FIG. 11.--St Augustine's Abbey, Bristol (Bristol A. Church. B. Great cloister. C. Little cloister. D. Chapter house. E. Calefactory. F. Refectory. G. Parlour. H. Kitchen. I. Kitchen court. K. Cellars. L. Abbot's hall. P. Abbot's gateway. R. Infirmary. S. Friars' lodging. T. King's hall. V. Guest-house. W. Abbey gateway. X. Barns, stables, etc Y. Lavatory.
The above plan of the Abbey of St Augustine's at Bristol, now the cathedral church of that city, shows the arrangement of the buildings, which departs very little from the ordinary Benedictine type. The Austin canons' house at Thornton, in Lincolnshire, is remarkable for the size and magnificence of its gate-house, the upper floors of which formed the guest-house of the establishment, and for possessing an octagonal chapter-house of Decorated date.
The Premonstratensian regular canons, or White canons, had as many as 35 houses in England, of which the most perfect remaining are those of Easby, Yorkshire, and Bayham, Kent. The head house of the order in England was Welbeck. This order was a reformed branch of the Augustinian canons, founded, AD 1119, by Norbert of Xanten, on the Lower Rhine, c. 1080) at Prémontré, a secluded marshy valley in the forest of Coucy in the diocese of Laon. The order spread widely. Even in the founder's lifetime it possessed houses in Aleppo and Kingdom of Jerusalem where "The Premonstrntensian abbey of Saint Samuel was a daughter house of Prémontré itself. Its abbot had the status of a suffragan of the patriarch of Jerusalem, with the right to a cross but not to a mitre nor a ring". It long maintained its rigid austerity, until in the course of years wealth impaired its discipline, and its members sank into indolence and luxury. The Premonstratensians were brought to England shortly after AD 1140, and were first settled at Newhouse, in Lincolnshire, near the Humber. The ground-plan of Easby Abbey, owing to its situation on the edge of the steeply sloping banks of a river, is singularly irregular. The cloister is duly placed on the south side of the church, and the chief buildings occupy their usual positions round it. But the cloister garth, as at Chichester, is not rectangular, and all the surrounding buildings are thus made to sprawl in a very awkward fashion. The church follows the plan adopted by the Austin canons in their northern abbeys, and has only one aisle to the nave—that to the north; while the choir is long, narrow and aisleless. Each transept has an aisle to the east, forming three chapels.
The church at Bayham was destitute of aisles either to nave or choir. The latter terminated in a three-sided apse. This church is remarkable for its exceeding narrowness in proportion to its length. Extending in longitudinal dimensions 257 ft (78 m), it is not more than 25 ft (7.6 m) broad. Stern Premonstratensian canons wanted no congregations, and cared for no possessions; therefore they built their church like a long room.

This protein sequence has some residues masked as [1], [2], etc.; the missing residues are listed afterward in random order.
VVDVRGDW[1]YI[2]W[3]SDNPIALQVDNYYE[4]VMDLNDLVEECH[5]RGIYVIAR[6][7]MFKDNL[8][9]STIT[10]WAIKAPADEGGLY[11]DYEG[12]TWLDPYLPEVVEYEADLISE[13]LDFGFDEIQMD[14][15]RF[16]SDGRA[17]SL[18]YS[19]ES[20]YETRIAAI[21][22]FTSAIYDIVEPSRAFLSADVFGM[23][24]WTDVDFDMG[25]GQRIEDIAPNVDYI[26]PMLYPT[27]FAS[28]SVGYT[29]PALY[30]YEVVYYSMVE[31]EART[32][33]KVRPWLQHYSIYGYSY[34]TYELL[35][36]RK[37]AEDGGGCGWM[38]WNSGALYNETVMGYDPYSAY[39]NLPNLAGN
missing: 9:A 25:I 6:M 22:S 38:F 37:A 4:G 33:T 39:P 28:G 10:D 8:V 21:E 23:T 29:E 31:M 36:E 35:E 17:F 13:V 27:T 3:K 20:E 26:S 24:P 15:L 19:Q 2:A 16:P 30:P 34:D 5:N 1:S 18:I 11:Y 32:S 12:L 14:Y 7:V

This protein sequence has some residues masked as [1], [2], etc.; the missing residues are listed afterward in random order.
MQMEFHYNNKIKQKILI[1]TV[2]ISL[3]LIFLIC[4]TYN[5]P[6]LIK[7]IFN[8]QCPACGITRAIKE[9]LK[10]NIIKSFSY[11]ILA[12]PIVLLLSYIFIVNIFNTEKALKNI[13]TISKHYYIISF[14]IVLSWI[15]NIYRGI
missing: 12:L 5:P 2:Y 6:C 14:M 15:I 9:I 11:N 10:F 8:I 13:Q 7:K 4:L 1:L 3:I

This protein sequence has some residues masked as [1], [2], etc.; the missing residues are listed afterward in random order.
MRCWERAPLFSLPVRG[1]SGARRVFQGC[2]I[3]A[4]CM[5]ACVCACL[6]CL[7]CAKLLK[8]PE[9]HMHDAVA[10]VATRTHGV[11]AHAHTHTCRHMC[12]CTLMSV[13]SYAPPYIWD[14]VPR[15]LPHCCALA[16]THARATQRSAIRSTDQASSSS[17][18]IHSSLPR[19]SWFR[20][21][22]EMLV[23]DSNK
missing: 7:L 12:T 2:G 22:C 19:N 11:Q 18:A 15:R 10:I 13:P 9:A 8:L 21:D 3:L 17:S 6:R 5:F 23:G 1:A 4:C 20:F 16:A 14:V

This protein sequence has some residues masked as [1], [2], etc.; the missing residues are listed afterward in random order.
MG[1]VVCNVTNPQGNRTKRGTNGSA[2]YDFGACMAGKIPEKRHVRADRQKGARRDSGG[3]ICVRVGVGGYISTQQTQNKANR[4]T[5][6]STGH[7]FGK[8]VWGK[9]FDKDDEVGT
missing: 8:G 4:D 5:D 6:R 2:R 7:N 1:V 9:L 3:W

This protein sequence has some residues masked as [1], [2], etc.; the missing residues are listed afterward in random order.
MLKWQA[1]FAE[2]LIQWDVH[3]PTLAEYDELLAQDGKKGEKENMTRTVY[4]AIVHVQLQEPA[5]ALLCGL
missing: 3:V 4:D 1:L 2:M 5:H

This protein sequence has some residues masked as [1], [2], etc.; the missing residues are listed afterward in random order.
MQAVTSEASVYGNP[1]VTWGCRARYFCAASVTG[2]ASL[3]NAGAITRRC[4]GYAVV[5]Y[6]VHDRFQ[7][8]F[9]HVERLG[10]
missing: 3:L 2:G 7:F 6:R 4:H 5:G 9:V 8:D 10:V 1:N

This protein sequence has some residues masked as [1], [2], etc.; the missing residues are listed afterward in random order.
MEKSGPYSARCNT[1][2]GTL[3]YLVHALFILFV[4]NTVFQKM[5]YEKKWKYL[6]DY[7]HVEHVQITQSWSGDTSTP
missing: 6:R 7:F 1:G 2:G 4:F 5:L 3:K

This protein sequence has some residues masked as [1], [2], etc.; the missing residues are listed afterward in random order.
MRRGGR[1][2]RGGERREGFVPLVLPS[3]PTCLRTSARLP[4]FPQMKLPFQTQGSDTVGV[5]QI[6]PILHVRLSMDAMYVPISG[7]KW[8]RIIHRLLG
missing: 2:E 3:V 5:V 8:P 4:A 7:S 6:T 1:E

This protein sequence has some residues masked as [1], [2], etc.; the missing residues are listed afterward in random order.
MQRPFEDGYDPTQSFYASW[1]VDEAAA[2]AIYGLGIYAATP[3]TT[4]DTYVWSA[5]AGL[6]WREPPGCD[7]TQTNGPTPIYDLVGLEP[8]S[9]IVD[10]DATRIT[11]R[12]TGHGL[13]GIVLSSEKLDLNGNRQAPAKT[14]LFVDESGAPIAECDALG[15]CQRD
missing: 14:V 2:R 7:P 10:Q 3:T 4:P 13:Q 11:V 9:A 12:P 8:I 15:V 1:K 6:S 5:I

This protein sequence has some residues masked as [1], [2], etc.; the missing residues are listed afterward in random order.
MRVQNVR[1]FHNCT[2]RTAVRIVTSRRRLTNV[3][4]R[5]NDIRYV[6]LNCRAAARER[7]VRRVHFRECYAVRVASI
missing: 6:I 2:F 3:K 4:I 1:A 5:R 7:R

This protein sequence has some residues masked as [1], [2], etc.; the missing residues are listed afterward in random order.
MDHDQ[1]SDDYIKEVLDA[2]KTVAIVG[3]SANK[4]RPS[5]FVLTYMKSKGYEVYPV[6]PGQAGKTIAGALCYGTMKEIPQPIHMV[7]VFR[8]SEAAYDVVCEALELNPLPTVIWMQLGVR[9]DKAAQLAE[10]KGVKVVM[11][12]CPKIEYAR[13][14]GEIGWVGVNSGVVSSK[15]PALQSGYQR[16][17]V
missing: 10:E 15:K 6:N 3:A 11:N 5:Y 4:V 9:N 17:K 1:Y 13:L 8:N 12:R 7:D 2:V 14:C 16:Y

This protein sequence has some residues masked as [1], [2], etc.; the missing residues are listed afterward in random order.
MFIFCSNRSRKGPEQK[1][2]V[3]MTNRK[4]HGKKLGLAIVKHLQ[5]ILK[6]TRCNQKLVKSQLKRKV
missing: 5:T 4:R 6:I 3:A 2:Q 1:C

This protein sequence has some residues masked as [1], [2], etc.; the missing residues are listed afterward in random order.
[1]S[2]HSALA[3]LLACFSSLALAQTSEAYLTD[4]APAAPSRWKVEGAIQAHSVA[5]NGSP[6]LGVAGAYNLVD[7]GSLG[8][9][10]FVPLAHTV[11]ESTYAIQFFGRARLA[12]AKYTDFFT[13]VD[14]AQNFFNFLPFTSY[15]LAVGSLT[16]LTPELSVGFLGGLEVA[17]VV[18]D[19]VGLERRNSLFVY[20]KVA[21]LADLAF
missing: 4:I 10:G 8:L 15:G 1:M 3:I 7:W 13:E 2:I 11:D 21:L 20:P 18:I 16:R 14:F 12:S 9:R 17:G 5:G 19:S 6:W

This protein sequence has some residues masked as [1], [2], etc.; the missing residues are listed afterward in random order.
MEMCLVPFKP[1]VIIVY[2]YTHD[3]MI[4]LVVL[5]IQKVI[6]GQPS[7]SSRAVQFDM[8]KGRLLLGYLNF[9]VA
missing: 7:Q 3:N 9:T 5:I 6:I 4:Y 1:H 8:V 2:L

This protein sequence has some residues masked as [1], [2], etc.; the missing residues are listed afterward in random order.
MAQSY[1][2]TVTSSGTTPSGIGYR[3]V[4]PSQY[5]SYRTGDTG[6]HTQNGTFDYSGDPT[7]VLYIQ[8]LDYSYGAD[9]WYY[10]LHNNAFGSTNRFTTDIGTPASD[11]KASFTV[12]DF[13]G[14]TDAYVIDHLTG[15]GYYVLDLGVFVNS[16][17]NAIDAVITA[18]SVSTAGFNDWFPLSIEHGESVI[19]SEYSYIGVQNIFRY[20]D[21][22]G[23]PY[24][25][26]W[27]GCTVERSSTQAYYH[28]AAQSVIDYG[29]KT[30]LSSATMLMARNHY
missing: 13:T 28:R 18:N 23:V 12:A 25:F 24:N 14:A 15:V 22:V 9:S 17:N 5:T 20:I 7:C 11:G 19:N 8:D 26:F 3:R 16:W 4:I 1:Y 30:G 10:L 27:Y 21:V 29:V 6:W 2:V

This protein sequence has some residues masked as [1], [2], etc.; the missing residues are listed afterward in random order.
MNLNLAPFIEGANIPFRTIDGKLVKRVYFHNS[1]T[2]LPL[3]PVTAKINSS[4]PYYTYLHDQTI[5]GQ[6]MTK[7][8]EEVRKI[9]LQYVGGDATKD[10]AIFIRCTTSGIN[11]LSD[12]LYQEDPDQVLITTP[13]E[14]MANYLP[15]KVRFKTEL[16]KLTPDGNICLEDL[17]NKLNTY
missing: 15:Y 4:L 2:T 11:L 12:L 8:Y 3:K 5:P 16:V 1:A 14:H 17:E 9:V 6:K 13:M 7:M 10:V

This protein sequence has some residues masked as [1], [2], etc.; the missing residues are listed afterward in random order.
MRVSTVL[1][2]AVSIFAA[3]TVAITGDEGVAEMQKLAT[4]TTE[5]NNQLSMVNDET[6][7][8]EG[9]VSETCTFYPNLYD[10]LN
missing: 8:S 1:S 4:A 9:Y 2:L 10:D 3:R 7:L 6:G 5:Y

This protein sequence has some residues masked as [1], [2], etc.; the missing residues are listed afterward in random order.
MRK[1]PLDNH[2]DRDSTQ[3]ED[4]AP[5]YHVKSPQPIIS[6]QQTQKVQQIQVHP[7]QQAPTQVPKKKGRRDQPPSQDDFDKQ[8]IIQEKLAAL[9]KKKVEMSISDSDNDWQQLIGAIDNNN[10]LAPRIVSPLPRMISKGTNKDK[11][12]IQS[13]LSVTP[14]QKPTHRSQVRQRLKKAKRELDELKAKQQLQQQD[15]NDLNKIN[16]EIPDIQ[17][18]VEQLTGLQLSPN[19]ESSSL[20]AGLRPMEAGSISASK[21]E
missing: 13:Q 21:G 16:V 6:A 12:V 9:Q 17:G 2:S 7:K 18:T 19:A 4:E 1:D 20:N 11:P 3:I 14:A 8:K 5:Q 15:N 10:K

The Premonstratension order still exists and a small group of these Chanones de Premontre now run the former Benedictine Abbey at Conques in southwest France, which has become well known as a refuge for pilgrims travelling the Way of Saint James, from Le Puy en Velay in Auvergne, to Santiago de Compostela in Galicia, Spain.
- Klein 1966, p. 2
- Klein 1987, p. 1
- Birt 1907
- Venables 1911 cites Church History, iii. p. 316, Clark's translation.
- Venables 1911.
- "Abbey". Encyclopædia Britannica. I: A-Ak - Bayes (15th ed.). Chicago, IL: Encyclopædia Britannica, Inc. 2010. pp. 11–12. ISBN 978-1-59339-837-8.
- Newcomb, Rexford (1997). "Abbey". In Johnston, Bernard. Collier's Encyclopedia. I A to Ameland (First ed.). New York, NY: P.F. Collier. pp. 8–11.
- "Abbey History", Westminster Abbey
- "St.Mary's Abbey", York History
- Alston, George Cyprian. "Congregation of Cluny." The Catholic Encyclopedia. Vol. 4. New York: Robert Appleton Company, 1908. 4 May 2014
- Gildas, Marie. "Abbey of Cîteaux." The Catholic Encyclopedia. Vol. 3. New York: Robert Appleton Company, 1908. 4 May 2014
- Venables 1911 cites Milman's Lat. Christ. vol. iii. p. 335.
- Pringle, Denys, The Churches of the Crusader Kingdom of Jerusalem: L-Z (excluding Tyre), Cambridge University Press, New York, 1998, p.86
- Birt, Henry Norbert (1907). "Abbey". In Herbermann, Charles G. The Catholic Encyclopedia 1. New York, NY: Robert Appleton Company.
- Klein, Ernest, ed. (1987). A Comprehensive Etymological Dictionary of the Hebrew Language for Readers of the English Language. Jerusalem, Israel: Carta. ISBN 9-6522-0093-X. LCCN 88140194.
- Klein, Ernest, ed. (1966). "Abbey". A Comprehensive Etymological Dictionary of the English Language: Dealing With the Origin of Words and Their Sense Development thus Illustrating the History of Civilization and Culture. I: A-K. Amsterdam, The Netherlands: Elsevier. LCCN 65013229.
- This article incorporates text from a publication now in the public domain: Venables, Edmund (1911). "Abbey". In Chisholm, Hugh. Encyclopædia Britannica (11th ed.). Cambridge University Press.